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Trainee farmers need more than ‘grunt work’ on work placements

June 4th, 2022 4:00 PM

By Southern Star Team

The ICSA president Dermot Kelleher says most host farms do an excellent job.

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THE ICSA is making representations to Teagasc for a review of protocols to ensure that young trainee farmers have a positive experience when on placement.

ICSA president Dermot Kelleher has said that he is concerned that young trainee farmers are getting a ‘raw deal on a small minority of host farms where they do their placements for the green cert.’

‘I want to see fair play for all trainee farmers on placement. I have personally been contacted in a number of cases where the trainee was treated as a source of cheap labour doing the same repetitive task over and over and where learning opportunities were severely constrained,’ he said.

At a time when we are seeing some progress on encouraging more female farmers, he said ‘it is now more important than ever to review how the system works and to ensure that every host farm is carefully vetted on an ongoing basis.’

For the majority, an on-farm placement is a superb way of gaining invaluable experience and knowledge. ‘No matter how well-run the home farm, there is always something to be learned from other operators, provided that the placement is designed to lead to good learning outcomes,’ said Mr Kelleher.  ‘However, trainees should not be cheap tractor drivers for the entirety of the experience, nor should they spend all their time doing pure manual work that nobody else wants to do.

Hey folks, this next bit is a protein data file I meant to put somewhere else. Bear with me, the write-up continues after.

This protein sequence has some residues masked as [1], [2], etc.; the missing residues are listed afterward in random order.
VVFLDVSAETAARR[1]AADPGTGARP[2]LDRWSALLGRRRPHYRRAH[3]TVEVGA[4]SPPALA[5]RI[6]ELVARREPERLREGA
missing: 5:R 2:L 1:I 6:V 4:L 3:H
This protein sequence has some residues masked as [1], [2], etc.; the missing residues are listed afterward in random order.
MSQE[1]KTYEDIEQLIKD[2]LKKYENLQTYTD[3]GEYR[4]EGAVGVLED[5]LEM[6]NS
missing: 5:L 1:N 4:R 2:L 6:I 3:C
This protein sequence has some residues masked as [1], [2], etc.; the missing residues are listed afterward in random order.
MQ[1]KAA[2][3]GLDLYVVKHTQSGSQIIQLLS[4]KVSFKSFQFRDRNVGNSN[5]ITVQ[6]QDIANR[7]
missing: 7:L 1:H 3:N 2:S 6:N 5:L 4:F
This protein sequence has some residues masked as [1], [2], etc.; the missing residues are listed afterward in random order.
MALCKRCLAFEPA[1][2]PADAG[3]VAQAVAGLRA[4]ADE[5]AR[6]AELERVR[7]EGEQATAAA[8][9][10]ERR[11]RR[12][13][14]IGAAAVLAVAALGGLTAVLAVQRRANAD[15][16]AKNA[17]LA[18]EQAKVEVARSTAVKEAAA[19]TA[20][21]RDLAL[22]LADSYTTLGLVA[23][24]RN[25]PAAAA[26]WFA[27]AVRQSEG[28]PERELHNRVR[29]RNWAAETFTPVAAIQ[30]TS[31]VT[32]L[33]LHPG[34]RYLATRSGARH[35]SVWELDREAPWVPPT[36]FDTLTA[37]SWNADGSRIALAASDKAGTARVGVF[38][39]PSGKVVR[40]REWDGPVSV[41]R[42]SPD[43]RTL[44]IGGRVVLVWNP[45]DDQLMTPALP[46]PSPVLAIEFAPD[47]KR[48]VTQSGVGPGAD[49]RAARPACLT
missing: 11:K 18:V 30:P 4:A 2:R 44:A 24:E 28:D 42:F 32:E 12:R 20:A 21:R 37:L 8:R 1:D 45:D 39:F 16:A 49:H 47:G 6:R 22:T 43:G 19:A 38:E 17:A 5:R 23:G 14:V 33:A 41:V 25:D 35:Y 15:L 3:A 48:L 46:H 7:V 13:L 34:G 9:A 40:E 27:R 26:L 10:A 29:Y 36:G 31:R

‘It is fine to expect trainees to pick stones for a day or fork out dung but if the sum total of the placement is pure grunt work, then there is no value in the placement and the host farmer should pay a labourer the going rate.’

Every trainee, he said, should be offered at least two private interviews with different Teagasc supervisors who have no conflict of interest.

‘Host farms who are the subject of complaint from more than one trainee should have their role reviewed and where they are found to breach the spirit of the scheme there should be sanctions including temporary or permanent suspension as host farms,’ he said.

Mr Kelleher stressed that the ICSA is not ‘defending trainees who are unwilling to work or who have a bad attitude.’

‘The majority of host farms do an excellent job.

‘However, Teagasc needs to continuously seek out new farms and pay attention to their duty of care to young trainees.’

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